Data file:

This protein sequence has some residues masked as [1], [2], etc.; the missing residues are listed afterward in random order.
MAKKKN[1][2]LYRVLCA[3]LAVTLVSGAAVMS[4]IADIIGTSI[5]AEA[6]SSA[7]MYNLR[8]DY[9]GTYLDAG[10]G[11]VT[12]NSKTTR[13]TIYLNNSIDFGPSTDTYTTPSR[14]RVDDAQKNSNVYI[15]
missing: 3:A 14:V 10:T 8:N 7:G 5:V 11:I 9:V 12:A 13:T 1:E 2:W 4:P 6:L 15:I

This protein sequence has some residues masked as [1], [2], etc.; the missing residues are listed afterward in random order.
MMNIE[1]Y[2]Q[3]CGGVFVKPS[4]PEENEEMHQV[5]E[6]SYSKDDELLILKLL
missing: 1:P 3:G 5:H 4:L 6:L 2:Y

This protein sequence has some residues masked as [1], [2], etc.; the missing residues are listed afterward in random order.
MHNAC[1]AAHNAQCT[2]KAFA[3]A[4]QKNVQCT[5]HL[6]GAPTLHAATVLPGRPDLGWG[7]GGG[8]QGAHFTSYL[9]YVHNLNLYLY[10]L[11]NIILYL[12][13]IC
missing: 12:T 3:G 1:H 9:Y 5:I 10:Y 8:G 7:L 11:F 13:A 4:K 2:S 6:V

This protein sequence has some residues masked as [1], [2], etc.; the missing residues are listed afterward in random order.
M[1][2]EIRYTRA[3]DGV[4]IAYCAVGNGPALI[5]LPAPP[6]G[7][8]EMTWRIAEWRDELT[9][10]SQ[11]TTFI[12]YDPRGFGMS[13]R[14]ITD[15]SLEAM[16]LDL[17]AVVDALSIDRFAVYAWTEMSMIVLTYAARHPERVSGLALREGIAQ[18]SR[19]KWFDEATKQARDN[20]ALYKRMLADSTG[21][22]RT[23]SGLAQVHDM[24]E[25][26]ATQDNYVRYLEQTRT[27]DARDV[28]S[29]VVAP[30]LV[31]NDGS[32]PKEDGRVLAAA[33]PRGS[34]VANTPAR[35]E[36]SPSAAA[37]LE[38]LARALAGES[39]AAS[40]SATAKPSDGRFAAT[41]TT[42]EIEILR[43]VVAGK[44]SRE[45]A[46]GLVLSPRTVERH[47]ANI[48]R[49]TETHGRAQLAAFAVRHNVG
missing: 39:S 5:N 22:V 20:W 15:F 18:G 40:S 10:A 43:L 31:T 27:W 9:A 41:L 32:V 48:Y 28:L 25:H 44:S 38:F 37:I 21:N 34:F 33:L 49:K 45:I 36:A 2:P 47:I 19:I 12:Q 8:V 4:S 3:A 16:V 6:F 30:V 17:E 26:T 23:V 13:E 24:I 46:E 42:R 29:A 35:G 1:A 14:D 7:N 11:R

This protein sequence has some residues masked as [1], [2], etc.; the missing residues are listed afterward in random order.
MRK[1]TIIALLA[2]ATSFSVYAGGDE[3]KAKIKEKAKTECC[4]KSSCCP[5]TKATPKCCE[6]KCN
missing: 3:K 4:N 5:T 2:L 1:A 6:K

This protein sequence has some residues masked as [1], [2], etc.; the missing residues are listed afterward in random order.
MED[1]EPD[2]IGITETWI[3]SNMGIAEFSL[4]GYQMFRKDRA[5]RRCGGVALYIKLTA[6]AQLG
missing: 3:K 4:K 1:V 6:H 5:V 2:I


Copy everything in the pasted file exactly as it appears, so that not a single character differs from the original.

This protein sequence has some residues masked as [1], [2], etc.; the missing residues are listed afterward in random order.
MAKKKN[1][2]LYRVLCA[3]LAVTLVSGAAVMS[4]IADIIGTSI[5]AEA[6]SSA[7]MYNLR[8]DY[9]GTYLDAG[10]G[11]VT[12]NSKTTR[13]TIYLNNSIDFGPSTDTYTTPSR[14]RVDDAQKNSNVYI[15]
missing: 3:A 14:V 10:T 8:N 7:G 5:V 11:I 9:V 12:A 13:T 1:E 2:W 4:P 6:L 15:I

This protein sequence has some residues masked as [1], [2], etc.; the missing residues are listed afterward in random order.
MMNIE[1]Y[2]Q[3]CGGVFVKPS[4]PEENEEMHQV[5]E[6]SYSKDDELLILKLL
missing: 1:P 3:G 5:H 4:L 6:L 2:Y

This protein sequence has some residues masked as [1], [2], etc.; the missing residues are listed afterward in random order.
MHNAC[1]AAHNAQCT[2]KAFA[3]A[4]QKNVQCT[5]HL[6]GAPTLHAATVLPGRPDLGWG[7]GGG[8]QGAHFTSYL[9]YVHNLNLYLY[10]L[11]NIILYL[12][13]IC
missing: 12:T 3:G 1:H 9:Y 5:I 10:Y 8:G 7:L 11:F 13:A 4:K 2:S 6:V

This protein sequence has some residues masked as [1], [2], etc.; the missing residues are listed afterward in random order.
M[1][2]EIRYTRA[3]DGV[4]IAYCAVGNGPALI[5]LPAPP[6]G[7][8]EMTWRIAEWRDELT[9][10]SQ[11]TTFI[12]YDPRGFGMS[13]R[14]ITD[15]SLEAM[16]LDL[17]AVVDALSIDRFAVYAWTEMSMIVLTYAARHPERVSGLALREGIAQ[18]SR[19]KWFDEATKQARDN[20]ALYKRMLADSTG[21][22]RT[23]SGLAQVHDM[24]E[25][26]ATQDNYVRYLEQTRT[27]DARDV[28]S[29]VVAP[30]LV[31]NDGS[32]PKEDGRVLAAA[33]PRGS[34]VANTPAR[35]E[36]SPSAAA[37]LE[38]LARALAGES[39]AAS[40]SATAKPSDGRFAAT[41]TT[42]EIEILR[43]VVAGK[44]SRE[45]A[46]GLVLSPRTVERH[47]ANI[48]R[49]TETHGRAQLAAFAVRHNVG
missing: 39:S 5:N 22:V 20:W 15:F 18:G 40:S 10:A 43:L 31:T 27:W 9:A 41:L 32:V 48:Y 28:L 25:H 44:S 38:F 37:I 21:N 34:F 33:L 49:K 45:I 36:A 2:P 47:I 19:I 12:Q 8:V 4:S 3:A 16:V 6:F 30:V 17:E 26:T 23:V 13:E 24:I 46:E 42:R 29:A 35:G 1:A 14:D 7:N 11:R

This protein sequence has some residues masked as [1], [2], etc.; the missing residues are listed afterward in random order.
MRK[1]TIIALLA[2]ATSFSVYAGGDE[3]KAKIKEKAKTECC[4]KSSCCP[5]TKATPKCCE[6]KCN
missing: 3:K 4:N 5:T 2:L 1:A 6:K

This protein sequence has some residues masked as [1], [2], etc.; the missing residues are listed afterward in random order.
MED[1]EPD[2]IGITETWI[3]SNMGIAEFSL[4]GYQMFRKDRA[5]RRCGGVALYIKLTA[6]AQLG
missing: 3:K 4:K 1:V 6:H 5:V 2:I